If you wanted to put your small basil plant in your garden, would you find a backhoe to do it? Probably not, as you could dig a reasonable sized hole pretty quickly with a small shovel. Just like you don’t really need to bring out heavy machinery to do a simple gardening task, you probably don’t need complex tools to do small bits of text analysis. Is it impressive? Sure. Is it really necessary? Um, no, probably not.
When it comes to choosing and using digital tools for text analysis it’s a bit like gardening: you want to choose the right tool for the task. Some projects, like planting our basil, don’t really require anything complex, and you might be better off doing something the “old-fashioned” way of reading than overcomplicating with things that aren’t actually adding anything to your analysis.
Computers are very good at counting things. There are a nearly-endless number of tools which will help you count a variety of things in texts; that link probably doesn’t cover all of them. How do you know if you’re using the right one? Digital projects can be great, and digital analysis can be really useful, but if you can see it with your own eyes you probably don’t need a computer to tell it to you. Thematic elements often come out as being specific when comparing texts against one another. In The Tempest, words like ‘drown’ ‘island’ ‘isle’ ‘fish’ and ‘sea’ are more likely to appear – but you really don’t need a computer or complex statistics to tell you that, as Jonathan Hope points out. Digital tools that count things are much better suited to projects which are larger and when you’re looking for something much less thematic and much more specific.
So how do you know if you’re using the right tool for the task at hand? Well, you don’t always. Currently I have at least six tools for straight-up text analysis installed on my computer, and I can access more than a few others from my web browser. I’m compiling one myself. Do I really need all of these? In a word: yes. One is not better than the others. One might be more robustly informative than the others, depending on what I’m looking for.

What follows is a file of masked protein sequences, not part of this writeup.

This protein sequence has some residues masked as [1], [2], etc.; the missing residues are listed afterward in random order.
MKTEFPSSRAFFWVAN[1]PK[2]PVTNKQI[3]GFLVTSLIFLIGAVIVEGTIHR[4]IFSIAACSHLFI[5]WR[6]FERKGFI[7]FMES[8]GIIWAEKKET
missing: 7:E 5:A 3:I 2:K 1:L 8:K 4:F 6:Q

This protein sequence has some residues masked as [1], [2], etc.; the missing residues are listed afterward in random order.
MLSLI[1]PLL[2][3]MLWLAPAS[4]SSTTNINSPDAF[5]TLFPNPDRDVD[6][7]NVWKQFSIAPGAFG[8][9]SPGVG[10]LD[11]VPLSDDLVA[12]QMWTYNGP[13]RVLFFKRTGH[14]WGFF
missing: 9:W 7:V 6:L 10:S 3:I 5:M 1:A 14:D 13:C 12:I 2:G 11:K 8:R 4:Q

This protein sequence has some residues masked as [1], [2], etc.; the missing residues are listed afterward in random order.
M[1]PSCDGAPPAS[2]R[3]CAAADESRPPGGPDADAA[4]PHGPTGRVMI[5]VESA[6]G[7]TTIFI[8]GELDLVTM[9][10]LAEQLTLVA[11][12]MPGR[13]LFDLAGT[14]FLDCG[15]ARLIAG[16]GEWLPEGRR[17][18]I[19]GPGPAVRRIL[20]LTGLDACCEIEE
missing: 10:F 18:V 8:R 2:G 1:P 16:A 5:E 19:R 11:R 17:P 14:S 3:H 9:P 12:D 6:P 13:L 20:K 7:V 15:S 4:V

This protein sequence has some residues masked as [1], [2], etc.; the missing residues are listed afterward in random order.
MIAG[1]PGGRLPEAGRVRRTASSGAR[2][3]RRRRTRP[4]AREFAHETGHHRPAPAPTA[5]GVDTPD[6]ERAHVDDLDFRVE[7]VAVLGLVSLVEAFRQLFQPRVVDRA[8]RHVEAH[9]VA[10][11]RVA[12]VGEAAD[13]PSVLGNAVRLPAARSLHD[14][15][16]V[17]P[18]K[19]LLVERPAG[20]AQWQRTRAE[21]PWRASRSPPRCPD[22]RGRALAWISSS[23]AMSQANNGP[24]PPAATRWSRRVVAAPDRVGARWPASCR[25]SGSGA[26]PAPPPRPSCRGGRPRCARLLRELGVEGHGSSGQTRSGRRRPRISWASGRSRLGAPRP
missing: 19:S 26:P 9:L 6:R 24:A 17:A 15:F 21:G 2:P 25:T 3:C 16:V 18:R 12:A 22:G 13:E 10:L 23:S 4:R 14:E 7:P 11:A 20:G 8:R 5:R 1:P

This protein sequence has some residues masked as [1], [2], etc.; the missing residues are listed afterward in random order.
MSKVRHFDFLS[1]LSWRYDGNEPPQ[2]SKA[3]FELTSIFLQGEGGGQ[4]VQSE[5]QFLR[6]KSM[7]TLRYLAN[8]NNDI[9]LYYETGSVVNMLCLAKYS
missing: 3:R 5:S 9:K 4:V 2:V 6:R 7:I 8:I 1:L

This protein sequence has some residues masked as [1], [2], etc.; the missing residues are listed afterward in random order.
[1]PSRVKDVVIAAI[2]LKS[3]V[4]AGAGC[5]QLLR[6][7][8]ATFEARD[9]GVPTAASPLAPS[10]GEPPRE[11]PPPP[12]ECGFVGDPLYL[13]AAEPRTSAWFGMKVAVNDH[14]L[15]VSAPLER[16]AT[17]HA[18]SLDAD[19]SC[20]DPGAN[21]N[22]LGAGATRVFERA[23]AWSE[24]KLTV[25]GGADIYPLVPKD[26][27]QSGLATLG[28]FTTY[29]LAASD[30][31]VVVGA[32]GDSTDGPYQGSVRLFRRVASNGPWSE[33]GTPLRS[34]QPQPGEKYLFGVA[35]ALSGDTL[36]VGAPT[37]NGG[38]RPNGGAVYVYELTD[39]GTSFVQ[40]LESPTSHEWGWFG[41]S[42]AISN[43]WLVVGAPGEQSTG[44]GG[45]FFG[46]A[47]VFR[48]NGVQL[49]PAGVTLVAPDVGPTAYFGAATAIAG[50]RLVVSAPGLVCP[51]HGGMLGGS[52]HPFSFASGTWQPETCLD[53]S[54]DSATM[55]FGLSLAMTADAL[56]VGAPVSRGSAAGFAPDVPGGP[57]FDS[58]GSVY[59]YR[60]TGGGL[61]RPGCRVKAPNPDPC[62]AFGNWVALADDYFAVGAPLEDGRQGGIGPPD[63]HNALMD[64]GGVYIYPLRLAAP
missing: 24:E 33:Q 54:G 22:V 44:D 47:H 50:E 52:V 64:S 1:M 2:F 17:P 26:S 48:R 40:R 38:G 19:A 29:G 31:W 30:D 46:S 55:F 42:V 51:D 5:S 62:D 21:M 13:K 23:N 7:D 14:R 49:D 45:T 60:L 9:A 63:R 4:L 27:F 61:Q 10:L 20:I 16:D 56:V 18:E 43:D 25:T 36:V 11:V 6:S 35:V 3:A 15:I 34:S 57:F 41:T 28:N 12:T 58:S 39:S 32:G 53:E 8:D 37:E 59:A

In my recent research on the Shakespeare corpus I’ve found myself cross-slicing between a concordance program (AntConc), a statistical analysis tool (WordHoard), and the texts themselves (Open Source Shakespeare), and I will pull in others as they’re useful. It’s not that these tools individually aren’t doing enough, it’s that between the three of them, I can get a much more clear picture of what’s actually happening in my texts. Professor Alan Bryman has an excellent paper on triangulation from 2004 (pdf), where he argues for a three-check system “to enhance credibility and persuasiveness of a research account” (2004: 4). In other words: can you find it once, that’s exciting; if you can find it twice, even better, but if you can find it three times it’s a truth. Justifiably, it’s even more exciting when someone using entirely different tools and asking an entirely different question can arrive at the same conclusion that you did, albeit on a much larger scale. Of course, I have the unspoken benefit of working on Shakespeare, who is widely digitized: but I’d return to the texts regardless of who I’m working on – I just might have to change my approach a bit.
When it comes to choosing tools for text analysis, “it was there so I used it” is not an acceptable answer. You should know what your tool can and cannot do; its benefits and its limitations, and you should be able to account for them. A tool is just an interpretation of data, as I said previously, and what you can see in one tool might not be enough to justify your claim. Trying a variety of approaches might show you something that you missed the first, second, third time around: a small detail can lead to much bigger and better questions than simply accepting the first thing you try. A KWIC concordance might not be showing you enough of your data; a log-likelihood analysis might be telling you too much, and your wordcloud might not be showing you anything useful at all. Like anything else, I have my favorite tools and I’m likely to turn to them first and recommend them above other text analysis tools. Are they right for your project? In all honesty: I don’t know.
But all of this shouldn’t stop you from using digital tools, though. I occasionally use KWIC tools as a search engine for a specific corpus, and I will introduce friends and colleagues to them for that purpose, which is probably poor scholarship. But much more interesting things can happen when you break the rules of what the tool should do, which is another blogpost in and of itself.